The Political Meaning of Christian Caregiving

Volume 40
Summer 2012
The Political Meaning of Christian Caregiving

The interview project concerns hospice caregivers—quiet exemplars tending to patients beyond the restorative limits of medical science. Today’s conversation happens in a Manhattan Beach bungalow. Local real estate is expensive, if less exorbitant than neighboring Venice (north) or Rancho Palos Verdes (south). This neighborhood overlooks the prototypical California dream—miles of impeccable beach, palm trees, and meteorological perfection. The exchange involves a registered nurse named Linda. 55 years old, she looks like a graying version of Tina Fey. The similarities run deep, including an East Coast childhood and impishly deadpan sense of humor. Linda is a devout Christian. She tells a compelling conversion story of redemption from alcohol. Thick glasses ride low on her nose. Coupled with a slight downward tilt of the head, Linda evokes a bemused novelist. Her voice is strong and accent characteristically Philadelphia. With candor she mentions that her mother recently died, leaving a considerable inheritance. Like many project interviews, the first segment is light and superficial. Things gradually slip into the coziness of fireside chat. The conversation subsequently makes a hard turn.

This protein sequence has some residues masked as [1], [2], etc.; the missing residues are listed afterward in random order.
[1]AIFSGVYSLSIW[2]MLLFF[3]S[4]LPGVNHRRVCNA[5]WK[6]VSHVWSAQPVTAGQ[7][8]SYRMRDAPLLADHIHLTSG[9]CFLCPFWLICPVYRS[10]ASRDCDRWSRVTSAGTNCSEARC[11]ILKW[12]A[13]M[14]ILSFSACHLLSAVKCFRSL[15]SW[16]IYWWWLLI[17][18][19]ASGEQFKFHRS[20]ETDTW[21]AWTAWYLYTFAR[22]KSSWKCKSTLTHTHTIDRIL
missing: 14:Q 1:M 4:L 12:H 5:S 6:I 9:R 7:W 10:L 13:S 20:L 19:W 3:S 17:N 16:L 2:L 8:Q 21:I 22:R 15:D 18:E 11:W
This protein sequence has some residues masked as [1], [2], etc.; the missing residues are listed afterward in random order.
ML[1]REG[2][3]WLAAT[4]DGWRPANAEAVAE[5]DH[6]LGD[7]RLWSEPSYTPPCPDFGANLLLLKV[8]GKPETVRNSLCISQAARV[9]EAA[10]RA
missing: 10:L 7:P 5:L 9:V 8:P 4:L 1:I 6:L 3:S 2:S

Dr. K.S. Reimer
127 - 130
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